The Best Way To Get Farm-To-Table Is To Grow It Yourself

The Best Way To Get Farm-To-Table Is To Grow It Yourself

Whether you have a big yard or just a window sill, growing herbs, veggies, or fruits is really quite easy. And the taste is to die for.
Brad Jackson
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Nothing tastes better than fresh food. That’s why the “farm to table” movement has been so successful in the past decade. People want their food to look and taste fresh. Many people want to know where their food comes from, sometimes to an obnoxious degree, as mocked expertly by “Portlandia.”

The best way to get farm to table food on your plate is to grow it yourself. The human race has been cultivating crops for millennia, but many people find growing their own food to be a foreign concept. In truth, it’s not that hard. Whether you have a big yard or just a window sill, growing herbs, veggies, or fruits is really quite easy.

Back when HGTV was actually about gardening, plenty of shows walked viewers through the basics of prepping an area, planting some seeds, and tending a garden to produce whichever edible they wanted. Nowadays, that network is full of overly energetic people flipping or renovating houses while plugging their personal brands. It’s a mess. Instead you can now turn to YouTube, other sites on the Internet, or just go ask an expert at Home Depot, Lowes, Ace, or a local nursery. If that’s a little intimidating, here’s a quick guide.

Pick a spot. My back yard is about half an acre, so finding room for a garden is easy. We have a space that’s about the size of two king-size beds built up off the ground, surrounded by a rock retaining wall. If you live in a smaller yard, it’s still easy to find some space. Even if it’s just a small spot, maybe three feet by five feet, you can still plant a few things.

If you live in an apartment and can only spare a window sill or some counter space, don’t despair. You can still plant a few herbs—maybe some mint, basil, and parsley—in a small container. You can use all those herbs regularly, whether in food or cocktails.

Prep your space. I’ve spent the last few days pulling any winter weeds, reloading the garden with some fresh soil, and laying down a weed barrier. Next I’ll run a drip line. Then we’ll be ready for planting. If you’re doing a smaller space, like a little raised box garden, or something in your home, all you need to do is fill in some good soil and you’re ready to go.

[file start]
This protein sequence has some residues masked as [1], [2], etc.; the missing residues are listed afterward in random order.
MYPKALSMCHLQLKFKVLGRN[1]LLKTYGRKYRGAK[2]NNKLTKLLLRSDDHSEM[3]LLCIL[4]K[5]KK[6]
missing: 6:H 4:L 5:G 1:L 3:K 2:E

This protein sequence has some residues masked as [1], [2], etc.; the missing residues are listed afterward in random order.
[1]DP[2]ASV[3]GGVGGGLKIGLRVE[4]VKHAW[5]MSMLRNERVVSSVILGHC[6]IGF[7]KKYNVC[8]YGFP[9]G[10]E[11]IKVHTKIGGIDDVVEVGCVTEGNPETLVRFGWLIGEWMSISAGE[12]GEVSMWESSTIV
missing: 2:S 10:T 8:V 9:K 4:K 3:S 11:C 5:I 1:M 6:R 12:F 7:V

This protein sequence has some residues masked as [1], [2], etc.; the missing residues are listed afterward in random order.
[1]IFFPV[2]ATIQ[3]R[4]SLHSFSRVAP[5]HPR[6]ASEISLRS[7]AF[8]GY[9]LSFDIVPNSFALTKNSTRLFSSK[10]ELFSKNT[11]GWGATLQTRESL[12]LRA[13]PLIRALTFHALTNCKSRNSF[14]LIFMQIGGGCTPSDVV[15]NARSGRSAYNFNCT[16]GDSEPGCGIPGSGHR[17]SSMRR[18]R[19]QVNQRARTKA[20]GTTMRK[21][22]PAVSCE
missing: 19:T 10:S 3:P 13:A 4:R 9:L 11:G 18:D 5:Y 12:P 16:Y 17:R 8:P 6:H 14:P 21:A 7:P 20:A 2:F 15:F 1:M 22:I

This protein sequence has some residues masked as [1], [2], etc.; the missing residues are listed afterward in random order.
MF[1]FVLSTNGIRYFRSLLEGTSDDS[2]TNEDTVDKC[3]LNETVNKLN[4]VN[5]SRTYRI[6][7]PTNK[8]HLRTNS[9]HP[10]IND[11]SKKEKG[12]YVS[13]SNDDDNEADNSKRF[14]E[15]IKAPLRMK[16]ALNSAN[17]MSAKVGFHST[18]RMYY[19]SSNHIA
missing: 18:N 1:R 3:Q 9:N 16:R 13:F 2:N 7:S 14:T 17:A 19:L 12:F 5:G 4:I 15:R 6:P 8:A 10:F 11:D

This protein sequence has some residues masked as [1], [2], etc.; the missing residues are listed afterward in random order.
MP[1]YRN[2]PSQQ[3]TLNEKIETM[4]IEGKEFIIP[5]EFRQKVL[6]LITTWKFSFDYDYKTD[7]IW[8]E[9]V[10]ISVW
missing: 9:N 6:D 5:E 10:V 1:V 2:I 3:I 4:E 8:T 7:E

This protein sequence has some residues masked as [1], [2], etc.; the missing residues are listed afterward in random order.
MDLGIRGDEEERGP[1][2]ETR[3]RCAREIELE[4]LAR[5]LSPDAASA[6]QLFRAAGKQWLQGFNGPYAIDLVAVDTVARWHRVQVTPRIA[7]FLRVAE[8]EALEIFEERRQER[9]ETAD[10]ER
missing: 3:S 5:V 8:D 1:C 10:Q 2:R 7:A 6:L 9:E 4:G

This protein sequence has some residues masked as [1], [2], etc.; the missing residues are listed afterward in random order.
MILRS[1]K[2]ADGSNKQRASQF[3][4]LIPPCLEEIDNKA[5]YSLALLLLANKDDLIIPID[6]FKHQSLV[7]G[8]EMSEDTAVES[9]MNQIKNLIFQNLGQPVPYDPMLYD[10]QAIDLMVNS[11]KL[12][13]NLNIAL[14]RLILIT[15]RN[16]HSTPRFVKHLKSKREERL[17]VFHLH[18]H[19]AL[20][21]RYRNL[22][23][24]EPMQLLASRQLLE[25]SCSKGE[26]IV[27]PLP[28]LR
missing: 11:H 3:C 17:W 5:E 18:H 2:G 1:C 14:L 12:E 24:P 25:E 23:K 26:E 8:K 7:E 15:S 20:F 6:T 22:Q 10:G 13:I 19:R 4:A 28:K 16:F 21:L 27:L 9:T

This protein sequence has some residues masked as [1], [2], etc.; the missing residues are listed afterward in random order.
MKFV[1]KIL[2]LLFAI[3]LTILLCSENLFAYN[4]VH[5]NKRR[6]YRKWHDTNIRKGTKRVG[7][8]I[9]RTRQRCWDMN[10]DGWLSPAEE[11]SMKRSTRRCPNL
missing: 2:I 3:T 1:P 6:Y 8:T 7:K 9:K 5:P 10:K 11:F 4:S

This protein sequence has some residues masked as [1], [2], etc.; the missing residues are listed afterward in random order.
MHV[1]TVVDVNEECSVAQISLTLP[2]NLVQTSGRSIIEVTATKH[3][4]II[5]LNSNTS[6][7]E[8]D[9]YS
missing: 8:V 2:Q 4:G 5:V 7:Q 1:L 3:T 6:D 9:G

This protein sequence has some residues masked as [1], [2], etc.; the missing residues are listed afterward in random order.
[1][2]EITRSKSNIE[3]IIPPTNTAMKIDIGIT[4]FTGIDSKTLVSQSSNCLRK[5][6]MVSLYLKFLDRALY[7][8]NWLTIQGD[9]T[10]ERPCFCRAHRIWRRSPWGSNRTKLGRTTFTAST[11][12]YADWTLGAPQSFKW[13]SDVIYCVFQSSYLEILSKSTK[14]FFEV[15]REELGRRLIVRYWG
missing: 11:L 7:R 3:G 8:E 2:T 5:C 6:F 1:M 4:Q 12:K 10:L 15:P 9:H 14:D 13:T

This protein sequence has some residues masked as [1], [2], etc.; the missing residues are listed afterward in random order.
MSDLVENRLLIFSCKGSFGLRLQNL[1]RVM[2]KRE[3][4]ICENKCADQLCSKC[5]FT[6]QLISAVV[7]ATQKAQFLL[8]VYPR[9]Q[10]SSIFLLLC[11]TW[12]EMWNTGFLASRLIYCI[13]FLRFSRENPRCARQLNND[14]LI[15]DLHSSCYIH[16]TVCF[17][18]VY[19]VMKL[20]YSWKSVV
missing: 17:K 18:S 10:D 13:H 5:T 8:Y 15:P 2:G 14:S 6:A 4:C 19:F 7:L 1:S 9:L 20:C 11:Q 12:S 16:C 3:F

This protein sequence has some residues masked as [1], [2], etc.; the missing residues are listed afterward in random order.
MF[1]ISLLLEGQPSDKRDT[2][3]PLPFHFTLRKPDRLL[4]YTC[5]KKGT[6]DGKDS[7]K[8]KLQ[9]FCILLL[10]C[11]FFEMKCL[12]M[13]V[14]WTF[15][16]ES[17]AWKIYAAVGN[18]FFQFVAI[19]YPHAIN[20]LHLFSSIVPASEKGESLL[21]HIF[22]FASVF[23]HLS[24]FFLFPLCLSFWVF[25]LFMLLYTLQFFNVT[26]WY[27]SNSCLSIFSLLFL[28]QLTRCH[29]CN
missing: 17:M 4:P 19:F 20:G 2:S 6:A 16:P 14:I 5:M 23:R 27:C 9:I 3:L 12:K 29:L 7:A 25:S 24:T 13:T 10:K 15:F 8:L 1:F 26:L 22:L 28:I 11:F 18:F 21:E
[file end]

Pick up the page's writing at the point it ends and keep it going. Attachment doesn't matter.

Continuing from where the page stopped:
Choose what to plant. What do you like to eat? How much time do you have? How big is your space? What grows well in your area? All of those are questions you need to answer before you start planting. If you’re using a small space for your garden, think about planting herbs, like cilantro, mint, basil, thyme, or rosemary. If you have a bigger space, find some tomatoes that grow well in your area. Those are versatile enough to work in just about any recipe, and with so many varieties, you’re guaranteed to find some you love that you can grow. If you’re a fan of peppers like me, they’re also easy to grow and are great for pickling (a whole other article for later).

Feed your soil. You should use the best soil you can find. There are plenty of options at any home improvement or gardening store, so get something that’s rich in the nutrients your plants need and fits within your budget. Also, use some fertilizer. There is fertilizer for flowers and fertilizer for your garden. Choose wisely.

Be sure to water regularly. If you have a big space, lay a drip line, put it on a timer, and you can forget about it. If your space is smaller or inside, put a reminder in your phone to let you know your plants need some water.

Protect against weeds. If your gardening space is outside, it is vulnerable to weeds. Lay down a weed barrier on top of your rich soil, then cut holes for your seeds or plants and they’ll grow just fine, while leaving the weeds stuck beneath the barrier.

Cheat. Most people don’t have time to grow a garden from seeds, and that’s totally okay. Use the pre-grown starter plants you can get at any gardening or home improvement store. Let someone else do the hard work of getting it started, then you can focus on growing and harvesting.

Enjoy the fruits of your labors. Depending upon what you plant and the season, you might have to wait a while for your produce, or it might be available in just a few days or weeks. Then use what your harvest. Find food or drinks that use what you’ve grown. If you have extra, think about pickling, preserves, or giving it to your friends and family. Don’t let it go to waste.

With some preparation, a little effort, and a touch of love, it’s easy to grow your own food. “Garden to table” will give you a whole new perspective on what you eat, and add a freshness to your food you just can’t get any other way.

Brad Jackson is a writer and radio personality whose work has appeared at ABC, CBS, Fox News, and multiple radio programs. He was the longtime host and producer of Coffee & Markets, an award-winning podcast and radio show with more than 1,500 episodes. Brad covers all things edible and cultural for The Federalist. You can find him on Twitter and Instagram at @bradwjackson.

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